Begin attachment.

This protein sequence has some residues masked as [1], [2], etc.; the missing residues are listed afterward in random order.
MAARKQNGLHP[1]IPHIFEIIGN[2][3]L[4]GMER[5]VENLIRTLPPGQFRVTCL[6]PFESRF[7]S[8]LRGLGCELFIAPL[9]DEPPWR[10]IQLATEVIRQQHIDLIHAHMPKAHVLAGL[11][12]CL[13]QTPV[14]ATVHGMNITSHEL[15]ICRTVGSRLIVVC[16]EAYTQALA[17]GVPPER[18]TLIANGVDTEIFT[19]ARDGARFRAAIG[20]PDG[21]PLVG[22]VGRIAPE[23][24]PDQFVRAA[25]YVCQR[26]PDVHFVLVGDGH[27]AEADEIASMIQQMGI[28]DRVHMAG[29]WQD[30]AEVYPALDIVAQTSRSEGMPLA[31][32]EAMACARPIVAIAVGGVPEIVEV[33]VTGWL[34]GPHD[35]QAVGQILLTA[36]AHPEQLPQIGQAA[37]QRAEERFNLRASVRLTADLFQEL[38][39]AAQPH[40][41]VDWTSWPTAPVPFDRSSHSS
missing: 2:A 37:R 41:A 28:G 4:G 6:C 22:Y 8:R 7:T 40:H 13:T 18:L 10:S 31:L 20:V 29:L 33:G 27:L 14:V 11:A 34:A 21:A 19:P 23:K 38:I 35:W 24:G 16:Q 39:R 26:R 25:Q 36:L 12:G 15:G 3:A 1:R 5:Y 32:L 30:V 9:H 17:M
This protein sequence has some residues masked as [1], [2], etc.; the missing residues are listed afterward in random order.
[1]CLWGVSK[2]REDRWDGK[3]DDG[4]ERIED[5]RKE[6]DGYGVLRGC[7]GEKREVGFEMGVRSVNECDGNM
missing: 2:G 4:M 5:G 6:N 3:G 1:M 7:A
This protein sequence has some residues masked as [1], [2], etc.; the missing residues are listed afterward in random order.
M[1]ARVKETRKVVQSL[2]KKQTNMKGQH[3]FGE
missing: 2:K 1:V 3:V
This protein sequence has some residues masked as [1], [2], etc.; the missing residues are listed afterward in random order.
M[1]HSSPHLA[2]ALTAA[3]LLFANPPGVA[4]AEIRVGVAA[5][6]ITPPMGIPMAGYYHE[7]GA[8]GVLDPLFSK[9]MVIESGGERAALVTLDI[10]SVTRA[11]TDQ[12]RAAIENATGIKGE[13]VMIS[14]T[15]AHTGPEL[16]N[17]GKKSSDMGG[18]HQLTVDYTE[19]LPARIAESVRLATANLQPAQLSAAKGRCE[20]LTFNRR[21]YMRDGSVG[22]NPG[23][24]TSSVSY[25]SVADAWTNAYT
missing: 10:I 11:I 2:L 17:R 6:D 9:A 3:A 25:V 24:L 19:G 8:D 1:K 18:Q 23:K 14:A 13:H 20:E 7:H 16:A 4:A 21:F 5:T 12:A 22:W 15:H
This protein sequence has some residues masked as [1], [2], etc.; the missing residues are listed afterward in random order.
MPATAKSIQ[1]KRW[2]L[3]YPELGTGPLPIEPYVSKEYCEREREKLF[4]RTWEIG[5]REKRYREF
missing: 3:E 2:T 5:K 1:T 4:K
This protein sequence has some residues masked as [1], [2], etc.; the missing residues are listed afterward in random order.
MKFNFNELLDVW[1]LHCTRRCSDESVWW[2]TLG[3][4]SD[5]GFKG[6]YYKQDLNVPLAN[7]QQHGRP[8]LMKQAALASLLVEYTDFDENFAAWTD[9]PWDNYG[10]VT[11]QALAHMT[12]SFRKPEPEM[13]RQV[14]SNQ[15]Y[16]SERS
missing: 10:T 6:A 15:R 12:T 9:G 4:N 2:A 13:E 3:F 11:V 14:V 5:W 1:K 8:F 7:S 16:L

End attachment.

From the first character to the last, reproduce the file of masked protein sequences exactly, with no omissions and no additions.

This protein sequence has some residues masked as [1], [2], etc.; the missing residues are listed afterward in random order.
MAARKQNGLHP[1]IPHIFEIIGN[2][3]L[4]GMER[5]VENLIRTLPPGQFRVTCL[6]PFESRF[7]S[8]LRGLGCELFIAPL[9]DEPPWR[10]IQLATEVIRQQHIDLIHAHMPKAHVLAGL[11][12]CL[13]QTPV[14]ATVHGMNITSHEL[15]ICRTVGSRLIVVC[16]EAYTQALA[17]GVPPER[18]TLIANGVDTEIFT[19]ARDGARFRAAIG[20]PDG[21]PLVG[22]VGRIAPE[23][24]PDQFVRAA[25]YVCQR[26]PDVHFVLVGDGH[27]AEADEIASMIQQMGI[28]DRVHMAG[29]WQD[30]AEVYPALDIVAQTSRSEGMPLA[31][32]EAMACARPIVAIAVGGVPEIVEV[33]VTGWL[34]GPHD[35]QAVGQILLTA[36]AHPEQLPQIGQAA[37]QRAEERFNLRASVRLTADLFQEL[38][39]AAQPH[40][41]VDWTSWPTAPVPFDRSSHSS
missing: 2:A 37:R 41:A 28:G 4:G 6:C 22:Y 8:R 7:T 40:H 13:T 18:L 10:S 31:L 20:V 29:L 33:G 27:L 14:V 11:A 34:A 21:A 19:P 23:K 38:I 35:W 24:G 16:Q 39:R 26:R 25:Q 36:L 12:G 15:G 3:A 1:R 5:Y 32:L 30:V 9:H 17:M
This protein sequence has some residues masked as [1], [2], etc.; the missing residues are listed afterward in random order.
[1]CLWGVSK[2]REDRWDGK[3]DDG[4]ERIED[5]RKE[6]DGYGVLRGC[7]GEKREVGFEMGVRSVNECDGNM
missing: 2:G 4:M 5:G 6:N 3:G 1:M 7:A
This protein sequence has some residues masked as [1], [2], etc.; the missing residues are listed afterward in random order.
M[1]ARVKETRKVVQSL[2]KKQTNMKGQH[3]FGE
missing: 2:K 1:V 3:V
This protein sequence has some residues masked as [1], [2], etc.; the missing residues are listed afterward in random order.
M[1]HSSPHLA[2]ALTAA[3]LLFANPPGVA[4]AEIRVGVAA[5][6]ITPPMGIPMAGYYHE[7]GA[8]GVLDPLFSK[9]MVIESGGERAALVTLDI[10]SVTRA[11]TDQ[12]RAAIENATGIKGE[13]VMIS[14]T[15]AHTGPEL[16]N[17]GKKSSDMGG[18]HQLTVDYTE[19]LPARIAESVRLATANLQPAQLSAAKGRCE[20]LTFNRR[21]YMRDGSVG[22]NPG[23][24]TSSVSY[25]SVADAWTNAYT
missing: 10:I 11:I 2:L 17:R 6:D 9:A 3:A 25:V 24:L 19:G 8:D 1:K 18:Q 23:K 14:A 13:H 20:E 7:H 16:A 4:A 21:F 5:T 12:A 22:W 15:H
This protein sequence has some residues masked as [1], [2], etc.; the missing residues are listed afterward in random order.
MPATAKSIQ[1]KRW[2]L[3]YPELGTGPLPIEPYVSKEYCEREREKLF[4]RTWEIG[5]REKRYREF
missing: 3:E 2:T 5:K 1:T 4:K
This protein sequence has some residues masked as [1], [2], etc.; the missing residues are listed afterward in random order.
MKFNFNELLDVW[1]LHCTRRCSDESVWW[2]TLG[3][4]SD[5]GFKG[6]YYKQDLNVPLAN[7]QQHGRP[8]LMKQAALASLLVEYTDFDENFAAWTD[9]PWDNYG[10]VT[11]QALAHMT[12]SFRKPEPEM[13]RQV[14]SNQ[15]Y[16]SERS
missing: 10:T 6:A 15:R 12:T 9:G 4:N 2:A 13:E 3:F 11:V 14:V 5:W 1:K 8:F 7:S 16:L